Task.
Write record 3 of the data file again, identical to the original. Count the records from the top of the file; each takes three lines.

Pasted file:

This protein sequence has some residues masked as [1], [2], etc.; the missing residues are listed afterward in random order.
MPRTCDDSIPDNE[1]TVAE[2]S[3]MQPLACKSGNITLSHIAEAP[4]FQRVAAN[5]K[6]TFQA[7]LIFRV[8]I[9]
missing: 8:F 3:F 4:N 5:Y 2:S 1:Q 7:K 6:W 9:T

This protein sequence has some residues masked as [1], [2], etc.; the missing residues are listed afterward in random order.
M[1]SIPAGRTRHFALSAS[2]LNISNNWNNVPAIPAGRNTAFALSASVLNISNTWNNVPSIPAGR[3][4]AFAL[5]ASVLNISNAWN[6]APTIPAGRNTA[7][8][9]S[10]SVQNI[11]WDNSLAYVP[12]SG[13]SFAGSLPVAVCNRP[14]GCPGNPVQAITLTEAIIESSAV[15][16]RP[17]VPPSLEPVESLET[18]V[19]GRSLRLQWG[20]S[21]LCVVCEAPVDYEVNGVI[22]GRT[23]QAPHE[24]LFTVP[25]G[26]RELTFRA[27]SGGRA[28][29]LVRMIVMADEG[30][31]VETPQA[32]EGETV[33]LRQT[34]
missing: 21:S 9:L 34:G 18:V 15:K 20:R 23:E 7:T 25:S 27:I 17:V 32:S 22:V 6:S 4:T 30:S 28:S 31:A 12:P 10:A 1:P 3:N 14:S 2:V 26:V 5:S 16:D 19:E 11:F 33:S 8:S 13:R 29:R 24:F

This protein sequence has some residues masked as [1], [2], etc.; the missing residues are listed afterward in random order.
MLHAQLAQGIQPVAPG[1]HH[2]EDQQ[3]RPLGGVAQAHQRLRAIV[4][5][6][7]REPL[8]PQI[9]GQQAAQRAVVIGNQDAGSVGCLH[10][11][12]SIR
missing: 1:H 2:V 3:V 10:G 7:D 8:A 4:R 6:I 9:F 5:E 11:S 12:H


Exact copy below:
This protein sequence has some residues masked as [1], [2], etc.; the missing residues are listed afterward in random order.
MLHAQLAQGIQPVAPG[1]HH[2]EDQQ[3]RPLGGVAQAHQRLRAIV[4][5][6][7]REPL[8]PQI[9]GQQAAQRAVVIGNQDAGSVGCLH[10][11][12]SIR
missing: 1:H 2:V 3:V 10:G 7:D 8:A 4:R 6:I 9:F 5:E 11:S 12:H